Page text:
Hofstede - Cultural differences in international management
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Andreea Dicu, Carmen Neghina, Alina Oprea, Teodora Vasileva ...

Andreea Dicu, Carmen Neghina, Alina Oprea, Teodora Vasileva

Hofstede’s Study on Work Related-Values Concept, Methods, Results, and
Critique

Culture defined
Hofstede’s cultural dimensions
Implications for management
Criticism

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  • Full Name Full Name Comment goes here.
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  • Wow... a thoughtful work done!. I was looking for a detailed explanation of Hofstede´s work and found them no where. This is a great knowledge sharing...
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  • awesome work! really helpful
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  • Dear Carmen and other contributors,

    First of all, I would like to thank you for a good representation of Hofstede´s work. As one of two officially endorsed consultancies seeing people apply his knowledge in a correct manner is great.

    Please do realize that Hofstede´s work can be defined in both national cultural differences and organisational cultural differences. In a work-life situation you can not look at one or the other: The combination is what matters.

    For more information you can visit www.geert-hofstede.com, our official website where we also provide additional information about applying the model in a business setting.

    Or contact us directly via info@thehofstedecentre.com /info@itim.org

    With kind regards,
    Egbert Schram
    Managing director of the Hofstede Centre and itim international
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  • Can I please have the ppt?
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  • excellent
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  • Culture is very important to the practice of international business.Impacts the way strategic moves are presented.Influences decisions.The lens through which motivation occurs. Management, decision making, and negotiations are all influenced through culture. Culture influences nearly all business functions from accounting to finance to production to service.To understand the others To develop better negotiation and business strategiesTo gain business advantageThe desire to consume and enjoy foreign products and ideasAdopt new technology and practicesGrowth of cross-cultural contactsThe achievement of free circulation by people of all nationsCulture is what makes international business practice difficult or easy, depending on how similar or different cutures are. Culture is both divisive and unifying.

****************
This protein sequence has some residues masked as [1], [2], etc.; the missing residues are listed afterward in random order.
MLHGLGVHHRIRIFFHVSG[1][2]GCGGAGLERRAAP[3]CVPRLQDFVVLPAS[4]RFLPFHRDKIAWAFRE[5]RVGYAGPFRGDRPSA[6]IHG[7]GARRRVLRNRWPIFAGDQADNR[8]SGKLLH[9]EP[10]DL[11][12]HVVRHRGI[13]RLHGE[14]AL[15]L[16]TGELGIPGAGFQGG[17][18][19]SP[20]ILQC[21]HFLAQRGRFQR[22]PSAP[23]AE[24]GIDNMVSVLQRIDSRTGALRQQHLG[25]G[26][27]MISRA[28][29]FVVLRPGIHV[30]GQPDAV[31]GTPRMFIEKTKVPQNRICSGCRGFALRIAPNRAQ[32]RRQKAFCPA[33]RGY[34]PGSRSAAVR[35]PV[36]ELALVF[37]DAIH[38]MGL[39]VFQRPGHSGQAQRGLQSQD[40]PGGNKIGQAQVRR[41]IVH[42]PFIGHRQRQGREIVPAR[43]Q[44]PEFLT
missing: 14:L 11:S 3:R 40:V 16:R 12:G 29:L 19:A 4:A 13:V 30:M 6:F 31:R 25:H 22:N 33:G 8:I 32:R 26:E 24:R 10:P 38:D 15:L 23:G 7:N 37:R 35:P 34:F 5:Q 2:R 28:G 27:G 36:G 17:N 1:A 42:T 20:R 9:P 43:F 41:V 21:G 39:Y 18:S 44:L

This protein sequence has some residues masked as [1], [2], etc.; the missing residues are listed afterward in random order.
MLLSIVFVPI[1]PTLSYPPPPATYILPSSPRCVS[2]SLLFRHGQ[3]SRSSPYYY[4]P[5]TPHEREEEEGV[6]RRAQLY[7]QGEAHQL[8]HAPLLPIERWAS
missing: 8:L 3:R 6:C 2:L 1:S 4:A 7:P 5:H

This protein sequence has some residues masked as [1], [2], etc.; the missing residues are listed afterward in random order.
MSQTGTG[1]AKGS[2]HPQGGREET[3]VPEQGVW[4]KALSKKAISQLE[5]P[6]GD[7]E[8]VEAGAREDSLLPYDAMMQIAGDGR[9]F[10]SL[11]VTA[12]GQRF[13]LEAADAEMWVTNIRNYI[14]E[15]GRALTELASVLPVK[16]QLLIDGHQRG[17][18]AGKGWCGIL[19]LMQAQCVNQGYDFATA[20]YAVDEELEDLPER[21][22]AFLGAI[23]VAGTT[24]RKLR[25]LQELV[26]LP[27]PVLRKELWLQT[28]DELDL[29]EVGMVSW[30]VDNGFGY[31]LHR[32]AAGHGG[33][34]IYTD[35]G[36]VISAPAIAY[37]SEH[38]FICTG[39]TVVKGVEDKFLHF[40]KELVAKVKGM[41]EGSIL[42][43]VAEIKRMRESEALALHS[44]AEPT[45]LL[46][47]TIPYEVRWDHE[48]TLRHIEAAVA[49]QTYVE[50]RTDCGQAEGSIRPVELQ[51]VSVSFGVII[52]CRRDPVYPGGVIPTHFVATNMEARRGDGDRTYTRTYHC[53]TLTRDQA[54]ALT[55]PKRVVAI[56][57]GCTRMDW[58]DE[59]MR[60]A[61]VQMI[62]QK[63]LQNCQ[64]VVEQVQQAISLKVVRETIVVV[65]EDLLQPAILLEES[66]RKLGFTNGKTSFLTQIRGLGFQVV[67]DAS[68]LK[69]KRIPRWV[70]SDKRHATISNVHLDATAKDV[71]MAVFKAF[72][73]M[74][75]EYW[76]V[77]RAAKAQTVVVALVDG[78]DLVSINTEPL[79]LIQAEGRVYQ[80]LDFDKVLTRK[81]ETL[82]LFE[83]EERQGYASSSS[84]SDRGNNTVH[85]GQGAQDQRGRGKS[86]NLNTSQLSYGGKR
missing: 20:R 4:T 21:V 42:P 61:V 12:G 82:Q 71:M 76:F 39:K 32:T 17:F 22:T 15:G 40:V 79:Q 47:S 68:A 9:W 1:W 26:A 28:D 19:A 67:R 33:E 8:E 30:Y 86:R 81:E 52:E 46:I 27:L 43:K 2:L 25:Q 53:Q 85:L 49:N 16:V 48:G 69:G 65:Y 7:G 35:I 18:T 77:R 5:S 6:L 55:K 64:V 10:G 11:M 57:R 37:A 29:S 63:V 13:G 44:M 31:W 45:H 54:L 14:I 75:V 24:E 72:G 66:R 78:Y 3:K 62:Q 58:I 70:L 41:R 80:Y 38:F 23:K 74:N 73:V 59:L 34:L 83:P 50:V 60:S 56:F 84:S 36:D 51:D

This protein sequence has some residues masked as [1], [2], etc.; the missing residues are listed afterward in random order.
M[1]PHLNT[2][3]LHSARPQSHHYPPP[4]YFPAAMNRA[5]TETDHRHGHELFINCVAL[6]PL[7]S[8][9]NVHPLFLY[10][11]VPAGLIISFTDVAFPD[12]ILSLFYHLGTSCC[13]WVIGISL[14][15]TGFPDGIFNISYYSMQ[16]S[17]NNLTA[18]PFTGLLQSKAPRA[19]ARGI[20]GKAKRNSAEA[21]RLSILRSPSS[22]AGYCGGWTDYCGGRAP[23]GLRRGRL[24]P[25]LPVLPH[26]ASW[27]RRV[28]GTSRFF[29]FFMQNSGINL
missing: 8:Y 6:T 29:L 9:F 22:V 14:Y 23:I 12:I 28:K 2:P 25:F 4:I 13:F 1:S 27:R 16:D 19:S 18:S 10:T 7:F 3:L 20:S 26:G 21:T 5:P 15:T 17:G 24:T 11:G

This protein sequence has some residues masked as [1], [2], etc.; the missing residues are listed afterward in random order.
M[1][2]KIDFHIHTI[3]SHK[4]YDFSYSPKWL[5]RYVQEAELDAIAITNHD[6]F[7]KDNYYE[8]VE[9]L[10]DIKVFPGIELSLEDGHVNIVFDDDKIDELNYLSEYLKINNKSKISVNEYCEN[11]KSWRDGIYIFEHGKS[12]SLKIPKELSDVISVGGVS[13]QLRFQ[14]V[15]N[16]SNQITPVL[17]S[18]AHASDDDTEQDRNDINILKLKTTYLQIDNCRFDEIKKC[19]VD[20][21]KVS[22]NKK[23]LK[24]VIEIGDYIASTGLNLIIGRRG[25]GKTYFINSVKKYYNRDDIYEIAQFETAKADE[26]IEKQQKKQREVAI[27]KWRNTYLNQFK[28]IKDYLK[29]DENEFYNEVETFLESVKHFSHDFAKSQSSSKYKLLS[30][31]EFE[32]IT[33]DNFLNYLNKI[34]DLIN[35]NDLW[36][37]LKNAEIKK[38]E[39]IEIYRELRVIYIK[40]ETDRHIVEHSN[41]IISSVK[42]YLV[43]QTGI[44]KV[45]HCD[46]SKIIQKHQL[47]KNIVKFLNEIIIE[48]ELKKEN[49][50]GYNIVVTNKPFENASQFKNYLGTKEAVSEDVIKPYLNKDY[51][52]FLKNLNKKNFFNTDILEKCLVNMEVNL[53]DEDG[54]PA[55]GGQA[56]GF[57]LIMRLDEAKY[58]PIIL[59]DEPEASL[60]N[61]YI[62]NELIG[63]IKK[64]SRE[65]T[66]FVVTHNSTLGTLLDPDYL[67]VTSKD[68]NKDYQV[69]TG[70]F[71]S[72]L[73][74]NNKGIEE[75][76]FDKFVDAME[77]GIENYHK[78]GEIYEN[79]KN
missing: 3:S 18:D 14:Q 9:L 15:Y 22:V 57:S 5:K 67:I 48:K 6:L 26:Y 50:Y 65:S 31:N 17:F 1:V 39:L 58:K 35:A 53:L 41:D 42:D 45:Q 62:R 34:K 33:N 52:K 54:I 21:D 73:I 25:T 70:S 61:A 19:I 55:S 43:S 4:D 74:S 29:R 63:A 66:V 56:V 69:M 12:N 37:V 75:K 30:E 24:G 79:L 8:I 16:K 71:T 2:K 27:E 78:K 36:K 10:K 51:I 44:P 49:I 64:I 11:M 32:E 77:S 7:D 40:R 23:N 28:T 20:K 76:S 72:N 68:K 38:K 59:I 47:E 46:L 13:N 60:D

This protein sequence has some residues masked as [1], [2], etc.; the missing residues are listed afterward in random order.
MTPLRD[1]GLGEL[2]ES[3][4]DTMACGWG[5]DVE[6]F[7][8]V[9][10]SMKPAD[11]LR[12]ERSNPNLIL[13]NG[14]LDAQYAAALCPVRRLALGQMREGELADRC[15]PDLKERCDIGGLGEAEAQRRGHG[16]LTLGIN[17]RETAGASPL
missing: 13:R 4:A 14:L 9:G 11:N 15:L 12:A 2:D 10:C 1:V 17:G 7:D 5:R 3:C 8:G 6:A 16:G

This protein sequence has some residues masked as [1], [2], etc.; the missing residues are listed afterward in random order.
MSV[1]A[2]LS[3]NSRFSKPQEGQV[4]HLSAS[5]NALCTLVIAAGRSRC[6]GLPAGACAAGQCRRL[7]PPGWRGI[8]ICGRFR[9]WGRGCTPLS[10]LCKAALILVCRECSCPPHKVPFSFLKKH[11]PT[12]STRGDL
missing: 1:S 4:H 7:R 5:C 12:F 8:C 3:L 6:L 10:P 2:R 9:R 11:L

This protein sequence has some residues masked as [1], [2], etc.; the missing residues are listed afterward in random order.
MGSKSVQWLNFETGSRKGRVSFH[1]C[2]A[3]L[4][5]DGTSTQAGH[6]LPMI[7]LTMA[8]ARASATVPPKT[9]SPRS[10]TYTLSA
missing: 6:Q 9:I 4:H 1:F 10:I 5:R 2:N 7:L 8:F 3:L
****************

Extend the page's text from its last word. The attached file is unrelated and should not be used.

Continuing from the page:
• The diversity of values and truths All businesses ultimately comes down to transactions or interactions between individuals. The success of the transaction depends almost entirely on how well managers understand each other
  • Norms + Values+ Beliefs= CultureCulture = the pervasive and shared beliefs, norms, and values that guide the everyday life of a groupCultural norms = prescribed and proscribed behaviors, telling us what we can do and what we cannot doCultural values = values that tell us such things as what is good, what is beautiful, what is holy, and what are legitimate goals for lifeCultural beliefs = our understandings about what is trueCultural symbols = these may be physical (national flags, holy artifacts/ office size, cultural symbols) Cultural rituals = ceremonies, such as baptism, graduation, or the tricks played on a new worker, or the pledge to a sorority or fraternityCultural stories = these include such things as nursery thymes and traditional legends.
  • National culture is the dominant culture within the political boundaries of the nation-state. It usually represents the culture of the people with the greatest population or the greatest political or economic power.Business culture represents norms, values and beliefs that pertain to all aspects of doing business in a culture. Business cultures tell people the correct, acceptable ways to conduct business in a society.Business cultures are not separate from the broader national culture. The national culture constraints and guides the development of business culture in a societyBusiness culture affects all aspects of work and organizational life: how managers select and promote employees, how they lead and motivate their subordinates, structure their organizations, select and formulate their strategies, and negotiate. Corporate Culture is the culture adopted, developed and disseminated in an organization. Corporate culture can deviate from national norms, but that depends upon the strength of culture and the values and practices tied to it. Occupational and organizational cultures are distinct cultures of occupational groups such as physicians, lawyers, accountants and craftspeople. They are the norms, values, beliefs and expected ways of behaving for people in the same occupational group, regardless of what organization they work for.